the advancement of Business intelligence. Business Intelligence (BI) gives
organizations a more structured way to look at data and helps them make better
business decisions and improve performance. According to surveys, if a decision is
made relying on data rather than pure intuition, the chances of success are 79%
higher (Tiwari, 2013).
Business intelligence (BI) is an umbrella term that refers to a set of theories,
methodologies, processes, architectures, and technologies for gathering, storing,
and transforming raw data into meaningful and useful information and for analyzing,
and providing access to data. Some of the objectives of BI technologies are as
follows:
a. Understanding of a firms internal and external strengths and weaknesses,
b. Understanding of the relationship between different data for better decision
making,
c. Detection of opportunities for innovation
d. Cost reduction
e. Optimal deployment of resources
f. Performance management. (Chow, 2012)
Business Intelligence (BI) offers decision support tools that monitor and analyze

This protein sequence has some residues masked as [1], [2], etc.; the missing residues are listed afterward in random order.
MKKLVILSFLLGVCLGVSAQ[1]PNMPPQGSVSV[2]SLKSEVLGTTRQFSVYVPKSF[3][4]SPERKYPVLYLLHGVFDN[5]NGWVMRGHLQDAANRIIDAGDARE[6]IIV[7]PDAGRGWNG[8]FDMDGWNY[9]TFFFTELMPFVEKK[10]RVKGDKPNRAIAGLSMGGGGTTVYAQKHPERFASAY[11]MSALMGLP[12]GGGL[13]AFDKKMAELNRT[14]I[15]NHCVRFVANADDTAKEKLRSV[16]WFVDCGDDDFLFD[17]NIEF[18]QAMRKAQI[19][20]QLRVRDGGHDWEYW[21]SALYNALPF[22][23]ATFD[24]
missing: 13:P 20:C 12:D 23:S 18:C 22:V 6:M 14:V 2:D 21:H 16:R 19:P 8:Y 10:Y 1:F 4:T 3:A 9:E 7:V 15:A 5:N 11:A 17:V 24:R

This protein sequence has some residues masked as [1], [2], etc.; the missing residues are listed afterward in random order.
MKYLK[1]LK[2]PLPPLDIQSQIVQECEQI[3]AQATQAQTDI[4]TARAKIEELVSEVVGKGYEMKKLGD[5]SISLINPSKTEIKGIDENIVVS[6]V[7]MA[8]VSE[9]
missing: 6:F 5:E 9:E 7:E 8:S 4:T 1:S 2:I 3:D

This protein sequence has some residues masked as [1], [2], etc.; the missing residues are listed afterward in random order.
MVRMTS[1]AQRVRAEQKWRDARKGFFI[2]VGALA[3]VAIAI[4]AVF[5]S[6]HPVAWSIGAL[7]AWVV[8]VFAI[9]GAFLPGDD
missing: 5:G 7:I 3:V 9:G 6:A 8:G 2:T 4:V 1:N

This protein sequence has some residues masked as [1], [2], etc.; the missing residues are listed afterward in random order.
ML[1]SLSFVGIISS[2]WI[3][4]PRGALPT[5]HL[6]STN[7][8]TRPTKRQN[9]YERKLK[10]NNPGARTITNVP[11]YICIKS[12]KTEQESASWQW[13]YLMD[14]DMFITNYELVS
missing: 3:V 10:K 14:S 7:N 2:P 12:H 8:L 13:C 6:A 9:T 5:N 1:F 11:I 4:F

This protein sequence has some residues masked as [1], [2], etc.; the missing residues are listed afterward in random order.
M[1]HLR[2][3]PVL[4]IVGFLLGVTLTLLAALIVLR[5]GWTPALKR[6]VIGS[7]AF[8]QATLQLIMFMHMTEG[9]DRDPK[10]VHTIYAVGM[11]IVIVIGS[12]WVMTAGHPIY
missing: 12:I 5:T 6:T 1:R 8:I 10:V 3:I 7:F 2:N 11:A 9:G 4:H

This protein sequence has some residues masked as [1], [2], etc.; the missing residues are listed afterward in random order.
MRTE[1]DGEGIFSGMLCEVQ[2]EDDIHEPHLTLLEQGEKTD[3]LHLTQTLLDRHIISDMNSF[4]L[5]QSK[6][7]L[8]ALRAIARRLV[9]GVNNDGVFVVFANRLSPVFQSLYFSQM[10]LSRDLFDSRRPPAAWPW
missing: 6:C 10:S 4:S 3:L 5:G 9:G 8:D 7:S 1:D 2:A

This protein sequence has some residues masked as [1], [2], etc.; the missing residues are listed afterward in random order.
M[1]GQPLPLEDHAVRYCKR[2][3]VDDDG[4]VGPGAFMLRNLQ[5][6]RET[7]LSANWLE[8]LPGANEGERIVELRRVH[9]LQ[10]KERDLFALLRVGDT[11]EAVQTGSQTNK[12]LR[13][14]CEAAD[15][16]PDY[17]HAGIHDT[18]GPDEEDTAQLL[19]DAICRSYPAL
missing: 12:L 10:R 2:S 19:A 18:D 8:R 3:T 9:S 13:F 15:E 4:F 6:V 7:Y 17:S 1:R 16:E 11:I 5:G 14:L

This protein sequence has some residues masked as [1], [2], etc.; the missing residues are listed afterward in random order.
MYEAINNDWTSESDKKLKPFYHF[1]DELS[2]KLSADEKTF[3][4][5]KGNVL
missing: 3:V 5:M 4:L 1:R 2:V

business transaction processes in order to help organizations meet their business
goals. These goals may be operational goals that affect daily business operations,
tactical goals that involve short-term programs such as marketing campaigns, or
strategic goals that entail long-term objectives like increasing revenues and reducing
costs. (Gartner, 2013).
Some of the most common business intelligence tools in use today are:
a. Oracle Hyperion Solutions Corporation
b. Oracle Business Intelligence Suite Enterprise Edition
c. Microsoft Business Intelligence
d. IBM Cognos 10
e. MicroStrategy

1.1.

Basic Definitions

Data Warehouse
According to Bill Inmon A data warehouse is a subject-oriented, integrated, timevariant and non-volatile collection of data in support of managements decision
making process.
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OLTP (Online Transaction Processing)


Online Transaction Processing (OLTP) is a class of systems that supports or
facilitates applications with a high number of transactions and ensures data
consistency.
OLAP (Online Analytical Processing)
Online Analytical Processing is a category of software technology that transforms
raw data into a variety of views of information which can be accessed in a fast,
consistent and interactive manner. It aims at fast, efficient multidimensional